Making Sense Of The Stock Market
When a person decides to enter the financial markets, he or she brings years of personal experiences with them. Those experiences are usually a detriment to profiting as they are based on one's life experiences. The financial markets, as well as all freely traded markets from stocks to commodities, from currencies to tulips, behave in a much different manner.
Typically, when we first learn how to trade, we study the markets and try to develop our own personal theories about how the markets work. Because we don't actually conduct formal experiments though, we fall prey to psychological biases.
Those same personal experiences, built over a lifetime, which helped us to advance and learn in our world, wind up being the very reason many traders fail to profit.
False Consensus Effect
One of these psychological biases is the false consensus effect... we tend to wrongly think that others believe what we believe and do what we will do, but that's only our perspective and it can mislead us.
Why is it difficult to anticipate what people will do? Part of the problem lies in the fact that we are mere mortals. Humans have a limited capacity for understanding complex information. In some ways, people can process information better than a computer, but in other ways they cannot.
The false consensus effect is one of those rules of thumb that may bias our decisions. No matter what decision you ask people to make, no matter how important the issue, and no matter what choice is made, social psychologists have demonstrated that people over-estimate the number of others who agree with them.
There is a natural tendency to believe that our decisions are relatively normal, appropriate and similar to what our colleagues and peers would do in a similar situation.
We use our decisions as an "anchor" and evaluate what others would do based on what we would do. Decisions based on "our" life's experiences. Our biases. Our interpretation of events and their consequences.
This decision-making bias can contribute to feelings of over-confidence. Once we make a decision, we tend to be confident that we are correct and that others will agree with us, but had we seen the situations from their perspective, we may see that they would behave quite differently.
Anticipating What The Masses Will Do
Many market timers try to anticipate what the masses will do. Will they buy or will they sell? The crystal ball method of timing.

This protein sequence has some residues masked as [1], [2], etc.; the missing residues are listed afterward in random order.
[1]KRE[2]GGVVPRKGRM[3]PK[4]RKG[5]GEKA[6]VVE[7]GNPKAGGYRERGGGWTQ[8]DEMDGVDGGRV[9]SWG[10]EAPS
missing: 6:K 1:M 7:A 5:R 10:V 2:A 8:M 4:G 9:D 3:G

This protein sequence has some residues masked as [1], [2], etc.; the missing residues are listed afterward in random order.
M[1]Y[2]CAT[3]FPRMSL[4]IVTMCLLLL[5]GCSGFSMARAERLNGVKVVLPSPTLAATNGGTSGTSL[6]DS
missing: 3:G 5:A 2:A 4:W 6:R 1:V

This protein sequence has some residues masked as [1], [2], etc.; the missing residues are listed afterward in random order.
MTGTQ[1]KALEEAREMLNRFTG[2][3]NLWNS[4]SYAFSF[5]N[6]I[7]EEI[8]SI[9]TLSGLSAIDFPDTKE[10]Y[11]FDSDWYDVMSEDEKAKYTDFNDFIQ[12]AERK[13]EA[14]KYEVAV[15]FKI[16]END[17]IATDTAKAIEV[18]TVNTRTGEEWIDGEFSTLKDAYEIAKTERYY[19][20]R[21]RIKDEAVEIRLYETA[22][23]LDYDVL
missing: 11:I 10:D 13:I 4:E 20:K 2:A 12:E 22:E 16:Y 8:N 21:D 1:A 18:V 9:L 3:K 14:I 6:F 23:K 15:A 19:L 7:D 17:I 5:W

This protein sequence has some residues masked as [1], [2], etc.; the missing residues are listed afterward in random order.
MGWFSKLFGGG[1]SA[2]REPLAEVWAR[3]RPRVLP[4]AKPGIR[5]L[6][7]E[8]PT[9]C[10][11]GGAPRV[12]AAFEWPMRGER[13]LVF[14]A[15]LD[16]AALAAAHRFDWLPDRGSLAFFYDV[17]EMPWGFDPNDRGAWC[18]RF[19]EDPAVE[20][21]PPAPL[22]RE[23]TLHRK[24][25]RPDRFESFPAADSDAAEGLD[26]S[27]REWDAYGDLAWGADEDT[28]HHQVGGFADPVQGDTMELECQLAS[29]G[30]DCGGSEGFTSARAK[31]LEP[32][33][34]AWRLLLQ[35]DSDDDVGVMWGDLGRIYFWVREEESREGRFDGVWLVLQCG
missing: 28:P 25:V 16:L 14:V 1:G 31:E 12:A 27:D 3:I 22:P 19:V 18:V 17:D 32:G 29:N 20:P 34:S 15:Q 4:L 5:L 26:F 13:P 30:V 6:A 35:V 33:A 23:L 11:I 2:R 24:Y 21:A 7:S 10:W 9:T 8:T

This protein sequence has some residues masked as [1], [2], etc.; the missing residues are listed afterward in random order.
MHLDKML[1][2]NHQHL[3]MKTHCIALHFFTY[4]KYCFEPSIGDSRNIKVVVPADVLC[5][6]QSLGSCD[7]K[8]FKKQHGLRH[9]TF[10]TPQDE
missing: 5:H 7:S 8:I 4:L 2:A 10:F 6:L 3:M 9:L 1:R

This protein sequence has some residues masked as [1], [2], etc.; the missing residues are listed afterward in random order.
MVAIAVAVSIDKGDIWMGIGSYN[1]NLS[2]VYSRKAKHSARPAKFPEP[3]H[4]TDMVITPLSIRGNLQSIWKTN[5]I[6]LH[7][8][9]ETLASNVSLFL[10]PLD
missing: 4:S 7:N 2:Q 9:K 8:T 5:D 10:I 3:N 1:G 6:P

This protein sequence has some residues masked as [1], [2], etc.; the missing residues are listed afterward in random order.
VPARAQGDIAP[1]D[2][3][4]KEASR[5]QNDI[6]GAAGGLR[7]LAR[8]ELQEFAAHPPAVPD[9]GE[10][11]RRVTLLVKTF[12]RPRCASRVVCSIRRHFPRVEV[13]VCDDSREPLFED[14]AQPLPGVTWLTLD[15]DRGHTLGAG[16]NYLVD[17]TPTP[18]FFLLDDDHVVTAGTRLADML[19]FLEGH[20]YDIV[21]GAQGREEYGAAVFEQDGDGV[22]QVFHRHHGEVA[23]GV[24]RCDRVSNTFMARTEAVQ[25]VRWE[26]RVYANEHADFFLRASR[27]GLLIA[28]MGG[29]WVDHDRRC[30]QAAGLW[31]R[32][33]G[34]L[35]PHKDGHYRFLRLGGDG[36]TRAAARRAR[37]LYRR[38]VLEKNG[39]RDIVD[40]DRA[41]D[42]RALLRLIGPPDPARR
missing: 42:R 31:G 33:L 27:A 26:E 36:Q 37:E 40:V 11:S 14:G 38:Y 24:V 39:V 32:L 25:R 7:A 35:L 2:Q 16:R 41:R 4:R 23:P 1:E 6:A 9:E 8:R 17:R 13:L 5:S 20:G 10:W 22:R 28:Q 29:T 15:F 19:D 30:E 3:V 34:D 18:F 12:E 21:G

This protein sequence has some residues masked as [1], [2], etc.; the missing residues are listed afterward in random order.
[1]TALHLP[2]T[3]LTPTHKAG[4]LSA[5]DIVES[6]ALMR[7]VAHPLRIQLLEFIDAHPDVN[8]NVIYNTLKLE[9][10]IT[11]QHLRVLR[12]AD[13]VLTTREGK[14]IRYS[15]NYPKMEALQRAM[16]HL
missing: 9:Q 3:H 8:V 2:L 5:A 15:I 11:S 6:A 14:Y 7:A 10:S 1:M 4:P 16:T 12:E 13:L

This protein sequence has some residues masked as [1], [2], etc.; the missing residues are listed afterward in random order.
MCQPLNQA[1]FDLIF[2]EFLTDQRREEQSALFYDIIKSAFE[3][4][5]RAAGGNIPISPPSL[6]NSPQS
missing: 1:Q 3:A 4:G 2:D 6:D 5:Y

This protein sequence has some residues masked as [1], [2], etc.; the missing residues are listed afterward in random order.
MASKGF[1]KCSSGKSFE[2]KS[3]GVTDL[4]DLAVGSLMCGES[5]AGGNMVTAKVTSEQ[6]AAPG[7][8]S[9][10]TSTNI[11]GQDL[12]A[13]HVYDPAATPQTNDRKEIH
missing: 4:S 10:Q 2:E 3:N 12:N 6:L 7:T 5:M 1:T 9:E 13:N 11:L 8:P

But this method has a long history of lost fortunes behind it. In fact this is the method that gives market timing a bad name. No one knows the future and even though they may make a lucky pick, getting the future right again and again is impossible
You cannot predict precisely how people will react to world events, economic changes, etc.
But there is a method of timing that has worked for many years and will continue to work.
The Very Best Timing Strategies
The very best market timers follow market trends. They wait until the trend in confirmed and then climb on board, riding it as long as it lasts. If the trend fails, and some always do, they exit quickly and await the next trend.
This follows the old market saying, "cut your losses short and let your winners run." Everyone has heard it but so few are able to adhere to it.
That is why we follow trends here at Fibtimer.com. We do not try to forecast the future like other timers do and usually fail at. We identify trends and take positions accordingly. If the trend fails we exit quickly. If it continues, we ride it to the end. That could be weeks, or even months as profits accumulate.
Following a carefully defined trend following strategy is the only sure way to be certain you will be in the right position, at the right time, when the markets take off in one direction and stay in that direction.
Emotions should have no place in your decisions and they absolutely have no place in ours.
Unemotional buy and sell decisions, generated by tried and true trend timing strategies, are the certain road to profits.
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Disclaimer: The financial markets are risky. Investing is
risky. Past performance does not guarantee future performance.
The foregoing has been prepared solely for informational
purposes and is not a solicitation, or an offer to buy or
sell any security. Opinions are based on historical research
and data believed reliable, but there is no guarantee that
future results will be profitable.